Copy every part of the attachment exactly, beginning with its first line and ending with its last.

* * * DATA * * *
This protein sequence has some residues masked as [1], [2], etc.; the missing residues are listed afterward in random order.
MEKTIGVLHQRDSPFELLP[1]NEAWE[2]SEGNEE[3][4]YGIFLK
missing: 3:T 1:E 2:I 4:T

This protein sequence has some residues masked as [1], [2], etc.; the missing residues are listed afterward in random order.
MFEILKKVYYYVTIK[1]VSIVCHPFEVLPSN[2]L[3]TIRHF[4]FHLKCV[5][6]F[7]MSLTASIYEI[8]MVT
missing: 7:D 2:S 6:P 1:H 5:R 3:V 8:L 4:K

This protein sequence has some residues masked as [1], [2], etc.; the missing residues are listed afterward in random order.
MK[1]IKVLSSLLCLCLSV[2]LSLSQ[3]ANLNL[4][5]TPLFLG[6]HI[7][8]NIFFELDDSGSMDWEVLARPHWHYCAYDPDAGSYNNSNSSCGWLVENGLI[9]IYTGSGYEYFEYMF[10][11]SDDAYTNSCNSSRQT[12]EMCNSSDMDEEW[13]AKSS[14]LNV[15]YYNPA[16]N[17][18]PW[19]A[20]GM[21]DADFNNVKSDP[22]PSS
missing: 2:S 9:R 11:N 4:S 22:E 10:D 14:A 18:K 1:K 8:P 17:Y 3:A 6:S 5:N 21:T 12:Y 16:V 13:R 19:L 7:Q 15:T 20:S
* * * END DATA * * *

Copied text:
This protein sequence has some residues masked as [1], [2], etc.; the missing residues are listed afterward in random order.
MEKTIGVLHQRDSPFELLP[1]NEAWE[2]SEGNEE[3][4]YGIFLK
missing: 3:T 1:E 2:I 4:T

This protein sequence has some residues masked as [1], [2], etc.; the missing residues are listed afterward in random order.
MFEILKKVYYYVTIK[1]VSIVCHPFEVLPSN[2]L[3]TIRHF[4]FHLKCV[5][6]F[7]MSLTASIYEI[8]MVT
missing: 7:D 2:S 6:P 1:H 5:R 3:V 8:L 4:K

This protein sequence has some residues masked as [1], [2], etc.; the missing residues are listed afterward in random order.
MK[1]IKVLSSLLCLCLSV[2]LSLSQ[3]ANLNL[4][5]TPLFLG[6]HI[7][8]NIFFELDDSGSMDWEVLARPHWHYCAYDPDAGSYNNSNSSCGWLVENGLI[9]IYTGSGYEYFEYMF[10][11]SDDAYTNSCNSSRQT[12]EMCNSSDMDEEW[13]AKSS[14]LNV[15]YYNPA[16]N[17][18]PW[19]A[20]GM[21]DADFNNVKSDP[22]PSS
missing: 2:S 9:R 11:N 4:S 22:E 10:D 14:A 18:K 1:K 8:P 17:Y 3:A 6:S 5:N 21:T 12:Y 16:V 13:R 19:L 7:Q 15:T 20:S